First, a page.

The Chronicles of Morgaine by C. J. Cherryh

Morgaine
Morgaine, in CJ Cherryh’s Morgaine series, is the classic Heroine Alone. She is also a leader–one who leads through the power of her personality and direct action, rather than presiding over a political enterprise in the way Mara does. In this sense she has also acquired her leader’s status over time: by surviving when her original companions fell and through ruthless pursuit of her quest.

This does not mean that Morgaine is incapable of political machinations or leading armies. She has done both in the past and will play politics again, but always as an individual with a higher cause rather than to gain political power for its own sake. Nonetheless, others are drawn to Morgaine and follow her, however reluctantly given that she is as uncompromising as she is effective. She is, therefore, as convincing a leader as Mara, only in a very different way.

The Princess of Flames by Ru Emerson

Elfrid
Elfrid, in Ru Emerson’s The Princess Of Flames, is definitely one of those who has leadership thrust upon her when she must stand in for her kinsman, Gespry of Rhames, as the general of a mercenary army. Like Mara, she has soldiers under her command–but unlike Mara she must both lead in the field and devise military tactics. Elfrid is a trained warrior and shares the same magical gifts as Gespry, so it’s not the fighting she finds challenging but the general’s personal contact with and responsibility for others’ lives.

A reserved personality herself, Elfrid frequently wonders how she can continue to convincingly emulate Gespry’s easy bonhomie and common touch. So she is an excellent example of a person who teaches herself to become what she naturally is not. In that context, not unlike Morgaine, Elfrid achieves leadership through her own hard work as well as having been thrust into the role.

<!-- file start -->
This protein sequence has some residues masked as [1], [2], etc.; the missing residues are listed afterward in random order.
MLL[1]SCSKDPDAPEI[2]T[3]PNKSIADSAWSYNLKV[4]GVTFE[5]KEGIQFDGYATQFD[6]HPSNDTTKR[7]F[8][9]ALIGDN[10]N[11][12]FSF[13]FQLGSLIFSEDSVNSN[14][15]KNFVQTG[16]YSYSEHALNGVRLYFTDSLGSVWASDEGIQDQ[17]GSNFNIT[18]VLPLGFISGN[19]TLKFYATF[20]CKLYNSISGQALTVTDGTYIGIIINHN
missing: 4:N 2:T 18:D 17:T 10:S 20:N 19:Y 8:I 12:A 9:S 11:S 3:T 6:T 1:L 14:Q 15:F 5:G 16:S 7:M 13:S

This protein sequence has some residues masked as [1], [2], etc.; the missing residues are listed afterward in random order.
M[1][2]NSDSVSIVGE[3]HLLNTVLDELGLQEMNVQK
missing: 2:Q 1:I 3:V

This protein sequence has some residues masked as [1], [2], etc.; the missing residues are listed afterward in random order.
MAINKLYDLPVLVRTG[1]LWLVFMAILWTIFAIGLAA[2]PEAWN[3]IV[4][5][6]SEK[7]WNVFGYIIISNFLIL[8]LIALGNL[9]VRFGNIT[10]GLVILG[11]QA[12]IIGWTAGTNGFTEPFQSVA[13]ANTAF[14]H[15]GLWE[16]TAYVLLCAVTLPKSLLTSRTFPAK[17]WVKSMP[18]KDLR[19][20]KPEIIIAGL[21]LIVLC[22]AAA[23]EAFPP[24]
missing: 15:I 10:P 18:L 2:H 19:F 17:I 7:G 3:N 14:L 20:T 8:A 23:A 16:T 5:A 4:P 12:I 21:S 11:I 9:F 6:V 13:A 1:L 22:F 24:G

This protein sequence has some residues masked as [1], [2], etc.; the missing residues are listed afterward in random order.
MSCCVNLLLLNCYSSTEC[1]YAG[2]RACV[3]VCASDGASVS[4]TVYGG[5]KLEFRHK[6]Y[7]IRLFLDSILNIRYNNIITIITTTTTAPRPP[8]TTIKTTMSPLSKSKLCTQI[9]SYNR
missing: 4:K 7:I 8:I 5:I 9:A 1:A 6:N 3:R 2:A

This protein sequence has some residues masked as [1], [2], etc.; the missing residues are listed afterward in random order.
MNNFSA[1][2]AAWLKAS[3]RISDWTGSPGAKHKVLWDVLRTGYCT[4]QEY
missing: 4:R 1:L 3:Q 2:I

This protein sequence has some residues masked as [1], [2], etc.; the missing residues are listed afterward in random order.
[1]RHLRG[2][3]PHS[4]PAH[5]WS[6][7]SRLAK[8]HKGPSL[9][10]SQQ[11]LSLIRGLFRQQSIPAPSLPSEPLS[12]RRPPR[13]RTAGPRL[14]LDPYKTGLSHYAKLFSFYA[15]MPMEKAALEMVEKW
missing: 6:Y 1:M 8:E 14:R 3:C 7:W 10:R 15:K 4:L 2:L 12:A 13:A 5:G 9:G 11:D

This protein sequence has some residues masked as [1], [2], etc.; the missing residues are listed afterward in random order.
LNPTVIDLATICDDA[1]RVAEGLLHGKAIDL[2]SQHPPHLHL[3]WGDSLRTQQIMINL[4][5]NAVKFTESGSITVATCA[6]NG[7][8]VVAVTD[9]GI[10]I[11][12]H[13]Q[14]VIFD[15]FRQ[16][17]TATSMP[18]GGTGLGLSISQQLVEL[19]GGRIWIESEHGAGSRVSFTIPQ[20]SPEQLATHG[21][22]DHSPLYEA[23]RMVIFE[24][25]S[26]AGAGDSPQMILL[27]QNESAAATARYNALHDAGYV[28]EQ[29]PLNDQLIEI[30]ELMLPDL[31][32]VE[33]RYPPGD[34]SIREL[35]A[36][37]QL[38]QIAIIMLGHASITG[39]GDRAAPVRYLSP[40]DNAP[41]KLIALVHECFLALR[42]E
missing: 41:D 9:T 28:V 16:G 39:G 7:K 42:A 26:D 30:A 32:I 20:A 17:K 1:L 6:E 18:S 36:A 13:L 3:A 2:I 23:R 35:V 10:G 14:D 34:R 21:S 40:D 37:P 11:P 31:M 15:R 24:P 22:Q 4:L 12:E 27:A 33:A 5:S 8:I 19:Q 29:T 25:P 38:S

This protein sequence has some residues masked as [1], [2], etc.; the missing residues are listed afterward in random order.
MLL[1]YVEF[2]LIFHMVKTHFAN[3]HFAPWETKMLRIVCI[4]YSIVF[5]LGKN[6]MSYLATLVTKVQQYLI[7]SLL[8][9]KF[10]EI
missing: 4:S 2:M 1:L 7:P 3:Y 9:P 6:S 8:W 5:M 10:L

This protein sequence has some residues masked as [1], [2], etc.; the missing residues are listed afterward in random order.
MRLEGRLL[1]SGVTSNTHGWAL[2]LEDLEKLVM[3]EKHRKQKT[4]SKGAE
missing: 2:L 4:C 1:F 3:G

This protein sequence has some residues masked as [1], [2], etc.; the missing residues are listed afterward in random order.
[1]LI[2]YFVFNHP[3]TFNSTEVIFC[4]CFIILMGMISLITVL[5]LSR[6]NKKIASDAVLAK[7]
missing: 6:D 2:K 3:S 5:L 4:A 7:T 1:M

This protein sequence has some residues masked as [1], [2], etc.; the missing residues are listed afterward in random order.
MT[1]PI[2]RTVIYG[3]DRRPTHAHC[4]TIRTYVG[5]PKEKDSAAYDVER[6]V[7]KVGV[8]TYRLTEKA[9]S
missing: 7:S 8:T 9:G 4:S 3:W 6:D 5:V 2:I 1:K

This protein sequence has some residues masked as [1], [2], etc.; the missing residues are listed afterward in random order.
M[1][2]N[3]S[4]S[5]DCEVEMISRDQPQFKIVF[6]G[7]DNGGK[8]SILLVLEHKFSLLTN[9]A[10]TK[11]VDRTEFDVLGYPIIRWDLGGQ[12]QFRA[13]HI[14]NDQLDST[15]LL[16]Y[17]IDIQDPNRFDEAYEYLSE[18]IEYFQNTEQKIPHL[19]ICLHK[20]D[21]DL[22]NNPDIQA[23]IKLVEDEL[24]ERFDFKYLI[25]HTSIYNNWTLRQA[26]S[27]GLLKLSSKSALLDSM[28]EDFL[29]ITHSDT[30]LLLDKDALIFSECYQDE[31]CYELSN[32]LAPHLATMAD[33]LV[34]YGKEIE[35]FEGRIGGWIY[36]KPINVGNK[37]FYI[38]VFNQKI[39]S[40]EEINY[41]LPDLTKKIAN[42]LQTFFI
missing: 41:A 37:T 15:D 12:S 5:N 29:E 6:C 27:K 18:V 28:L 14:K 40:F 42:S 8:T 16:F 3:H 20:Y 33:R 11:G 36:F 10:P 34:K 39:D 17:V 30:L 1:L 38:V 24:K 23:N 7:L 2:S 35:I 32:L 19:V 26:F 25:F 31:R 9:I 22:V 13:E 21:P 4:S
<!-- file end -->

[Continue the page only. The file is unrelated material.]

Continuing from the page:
A Song for Arbonne by Guy Gavriel Kay

Signy and Beatritz de Barbentain, and Ariane de Carenzu: A Concert of Leadership
These three women play vital leadership roles in Guy Gavriel Kay’s A Song for Arbonne. Signy is the elderly Countess of Arbonne, although she has only ruled alone since the death of her husband. Her daughter, Beatritz, is a religious leader, the High Priestess of the goddess Rian, and as such also has political as well as spiritual power.

Ariane, however, is the Queen of the Court of Love, an unquestioned leader in her society, but whose power is solely that of influence and personality (but in a very different way to Morgaine). Yet as Ariane demonstrates through the story–and management studies in our more prosaic world have shown–influence and personality can count for a great deal.

I could have just made this segment about Ariane, but I wanted to mention spiritual leadership as well as the importance of influence. I also wanted to focus on the “concert”: that however powerful or important in their own right–and all three play vital parts in the story–it is by working in alliance with each other and others, that their individual contributions to Arbonne’s cause are most effective.